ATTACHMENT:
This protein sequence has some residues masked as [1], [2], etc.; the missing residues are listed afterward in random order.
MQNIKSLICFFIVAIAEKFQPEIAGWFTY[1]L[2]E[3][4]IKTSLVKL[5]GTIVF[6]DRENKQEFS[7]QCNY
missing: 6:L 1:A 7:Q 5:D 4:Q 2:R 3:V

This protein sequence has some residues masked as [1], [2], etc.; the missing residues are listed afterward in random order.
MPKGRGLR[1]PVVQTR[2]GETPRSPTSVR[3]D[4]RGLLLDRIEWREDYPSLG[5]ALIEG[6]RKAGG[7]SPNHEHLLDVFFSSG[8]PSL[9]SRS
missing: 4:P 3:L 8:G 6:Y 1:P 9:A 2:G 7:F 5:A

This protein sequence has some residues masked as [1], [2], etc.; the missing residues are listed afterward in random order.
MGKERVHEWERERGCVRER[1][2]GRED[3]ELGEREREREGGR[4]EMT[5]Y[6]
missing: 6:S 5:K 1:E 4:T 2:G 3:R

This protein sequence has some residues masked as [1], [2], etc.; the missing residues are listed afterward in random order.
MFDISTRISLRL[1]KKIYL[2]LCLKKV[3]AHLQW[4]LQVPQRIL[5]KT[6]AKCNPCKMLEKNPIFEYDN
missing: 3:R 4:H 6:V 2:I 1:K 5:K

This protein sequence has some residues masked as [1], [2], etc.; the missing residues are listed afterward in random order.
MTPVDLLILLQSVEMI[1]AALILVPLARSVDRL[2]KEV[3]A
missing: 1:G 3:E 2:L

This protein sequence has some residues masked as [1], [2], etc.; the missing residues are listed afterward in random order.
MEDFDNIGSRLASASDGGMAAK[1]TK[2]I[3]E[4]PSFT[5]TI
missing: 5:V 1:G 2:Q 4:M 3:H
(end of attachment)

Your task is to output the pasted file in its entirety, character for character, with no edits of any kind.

This protein sequence has some residues masked as [1], [2], etc.; the missing residues are listed afterward in random order.
MQNIKSLICFFIVAIAEKFQPEIAGWFTY[1]L[2]E[3][4]IKTSLVKL[5]GTIVF[6]DRENKQEFS[7]QCNY
missing: 6:L 1:A 7:Q 5:D 4:Q 2:R 3:V

This protein sequence has some residues masked as [1], [2], etc.; the missing residues are listed afterward in random order.
MPKGRGLR[1]PVVQTR[2]GETPRSPTSVR[3]D[4]RGLLLDRIEWREDYPSLG[5]ALIEG[6]RKAGG[7]SPNHEHLLDVFFSSG[8]PSL[9]SRS
missing: 4:P 3:L 8:G 6:Y 1:P 9:A 2:G 7:F 5:A

This protein sequence has some residues masked as [1], [2], etc.; the missing residues are listed afterward in random order.
MGKERVHEWERERGCVRER[1][2]GRED[3]ELGEREREREGGR[4]EMT[5]Y[6]
missing: 6:S 5:K 1:E 4:T 2:G 3:R

This protein sequence has some residues masked as [1], [2], etc.; the missing residues are listed afterward in random order.
MFDISTRISLRL[1]KKIYL[2]LCLKKV[3]AHLQW[4]LQVPQRIL[5]KT[6]AKCNPCKMLEKNPIFEYDN
missing: 3:R 4:H 6:V 2:I 1:K 5:K

This protein sequence has some residues masked as [1], [2], etc.; the missing residues are listed afterward in random order.
MTPVDLLILLQSVEMI[1]AALILVPLARSVDRL[2]KEV[3]A
missing: 1:G 3:E 2:L

This protein sequence has some residues masked as [1], [2], etc.; the missing residues are listed afterward in random order.
MEDFDNIGSRLASASDGGMAAK[1]TK[2]I[3]E[4]PSFT[5]TI
missing: 5:V 1:G 2:Q 4:M 3:H